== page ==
Ghana: a need for national ideology and vision

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Ghana: a need for national ideology and vision

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Ghana: a need for national ideology and vision


Insanity: doing the same thing over and over again and expecting different results.” – Albert Einstein

You are not here merely to make a living. You are here in order to enable the world to live more amply, with greater vision, with a finer spirit of hope and achievement. You are here to enrich the world, and you impoverish yourself if you forget the errand.Woodrow Wilson

Where there is no vision the people perish.” – Proverbs 29:18

Kwame Nkrumah

Kwame Nkrumah

It is not every day that I have occasion to agree with priests. I have, as a matter of fact, lambasted them severally in this column for some of the asinine things most of them do or say.

But when I read a statement credited to Pastor Mensa Otabil on the need for our leaders to develop a vision, I say: Hmm, there is one Pastor with his brain cells in the right places.

To those that missed it, here is what Pastor Otabil reportedly said:”

Pastor Mensa Otabil says Ghana’s leadership lacks a clear idea to guide the country’s vision and development.

“…If you come to me as a Ghanaian and you say ‘what does Ghana want to achieve in the next 10 years’, I don’t know, do you?” Dr. Otabil asked his congregation on Thursday in Accra during his Church’s 2013 Greater Works Summit.

According to him, “somebody will say well, but there’s a government document so and so and so and when you look at the Government document and the English and the grammar that has been used, you have to read about a 1000 pages to get one idea, but there’s no one simple idea that is on the lips of every Ghanaian as to where we want to get in 10 years or five years”.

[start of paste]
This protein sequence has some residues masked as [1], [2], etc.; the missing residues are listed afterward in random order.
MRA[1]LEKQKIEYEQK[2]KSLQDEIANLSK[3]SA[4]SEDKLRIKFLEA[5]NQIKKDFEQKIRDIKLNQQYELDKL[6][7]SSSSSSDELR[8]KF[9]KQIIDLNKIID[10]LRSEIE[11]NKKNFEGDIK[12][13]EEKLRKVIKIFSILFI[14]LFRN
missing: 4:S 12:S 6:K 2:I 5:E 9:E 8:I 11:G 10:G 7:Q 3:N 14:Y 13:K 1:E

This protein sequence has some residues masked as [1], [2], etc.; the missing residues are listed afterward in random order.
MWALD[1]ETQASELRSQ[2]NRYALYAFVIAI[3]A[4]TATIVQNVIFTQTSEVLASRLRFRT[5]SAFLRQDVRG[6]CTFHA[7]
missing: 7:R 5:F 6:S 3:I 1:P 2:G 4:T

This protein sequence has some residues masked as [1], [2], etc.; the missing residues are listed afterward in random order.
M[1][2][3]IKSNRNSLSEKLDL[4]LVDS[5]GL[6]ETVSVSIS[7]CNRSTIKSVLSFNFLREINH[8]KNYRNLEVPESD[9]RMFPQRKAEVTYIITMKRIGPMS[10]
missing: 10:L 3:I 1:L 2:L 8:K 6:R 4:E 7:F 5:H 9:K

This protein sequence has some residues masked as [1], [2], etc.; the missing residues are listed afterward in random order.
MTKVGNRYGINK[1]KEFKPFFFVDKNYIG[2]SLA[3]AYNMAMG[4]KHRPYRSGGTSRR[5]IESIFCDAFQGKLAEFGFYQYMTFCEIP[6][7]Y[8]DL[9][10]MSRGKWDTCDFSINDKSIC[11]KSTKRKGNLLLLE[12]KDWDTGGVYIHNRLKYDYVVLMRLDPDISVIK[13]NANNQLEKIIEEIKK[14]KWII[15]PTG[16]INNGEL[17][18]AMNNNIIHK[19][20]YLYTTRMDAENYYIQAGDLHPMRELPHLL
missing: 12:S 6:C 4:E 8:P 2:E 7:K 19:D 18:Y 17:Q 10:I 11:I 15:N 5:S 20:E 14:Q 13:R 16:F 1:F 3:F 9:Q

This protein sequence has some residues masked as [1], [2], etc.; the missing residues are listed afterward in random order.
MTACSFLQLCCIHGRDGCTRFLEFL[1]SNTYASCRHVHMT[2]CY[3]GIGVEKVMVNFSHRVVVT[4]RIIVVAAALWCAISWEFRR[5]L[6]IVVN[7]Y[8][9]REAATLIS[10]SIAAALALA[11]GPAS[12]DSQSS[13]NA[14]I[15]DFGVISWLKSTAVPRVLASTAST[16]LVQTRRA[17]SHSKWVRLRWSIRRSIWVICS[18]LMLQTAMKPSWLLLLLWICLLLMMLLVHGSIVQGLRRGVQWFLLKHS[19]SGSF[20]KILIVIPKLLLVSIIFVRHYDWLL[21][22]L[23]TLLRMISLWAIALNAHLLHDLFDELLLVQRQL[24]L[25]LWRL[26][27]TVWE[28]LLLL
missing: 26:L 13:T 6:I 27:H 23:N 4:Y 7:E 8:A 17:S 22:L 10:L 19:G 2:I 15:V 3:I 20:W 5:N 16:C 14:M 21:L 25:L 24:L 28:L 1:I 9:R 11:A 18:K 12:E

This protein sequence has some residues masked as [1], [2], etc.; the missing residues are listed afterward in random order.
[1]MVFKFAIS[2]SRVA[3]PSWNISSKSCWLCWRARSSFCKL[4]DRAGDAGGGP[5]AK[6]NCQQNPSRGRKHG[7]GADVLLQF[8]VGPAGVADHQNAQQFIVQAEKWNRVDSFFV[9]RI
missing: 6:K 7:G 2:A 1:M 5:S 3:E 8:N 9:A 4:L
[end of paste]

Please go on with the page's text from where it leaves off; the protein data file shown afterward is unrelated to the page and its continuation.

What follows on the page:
“So if the nation doesn’t have such a simple message for everybody that is coherent with our aspirations, how do you expect the people to willingly follow”, the International Central Gospel Church (ICGC) General Overseer bewailed.

He observed that Ghana’s lack of a simple clear vision or idea as to what the country wants to achieve in the short or long term is not a peculiar situation on the African Continent.

“…I’m sure the same goes for Nigeria or Ivory Coast or most African Countries; they may have an idea – I’m not saying our leaders don’t have an idea – but the idea is so sometimes too academic and sometimes the idea is not clear; you don’t really know what they want to achieve but they want us to participate”, he observed.

Pastor Otabil, who was teaching the congregation about good leadership qualities said: “If a pastor wants to build a Church, he’ll come and say we are going to build a 2000-seater auditorium”, which becomes the mantra on the lips of every member of the congregation.

He used that analogy to draw the contrast between what, in his opinion, is better leadership within the Church than what pertains at the national level.”


Hmmm, well said, Pastor Mensa Otabil. Kudos.

I know that we are a people that hated to be told the truth, but the sad truth is that since our first President, Kwame Nkrumah, may the ancestors continue to bless him, none of the leaders we have had developed a vision for the country.

No, I did not mean that they did not all tried their best, as we are wont to say in this part. But as I have cautioned severally, the leadership of a nation is far too important to be left to ‘trial by error.’ We do not make progress simply because we do not have the leaders who have sat down, thought hard and developed a coherent vision of what they want to accomplish with the mandate they receive from us.

And rather than help them to point out this glaring deficiency, we would rather concentrate our energies and our mouths on inanities like tribalism, religion and partisan politics.

In order to transform our nation, we need the men and the women who come to office with good and very clear ideas about what they want to do when they get there.

Today all we have are people that come to office to read speeches after speeches, blow away four years, collect their ex-gratia and fade away.

Several times I have cited the example of Jimmy Carter who told us about the preparation he made to get to the White House in the books, “The Candidacy of Jimmy Carter,” and “Why not the Best?”

Why not the best, indeed, Mr. Carter?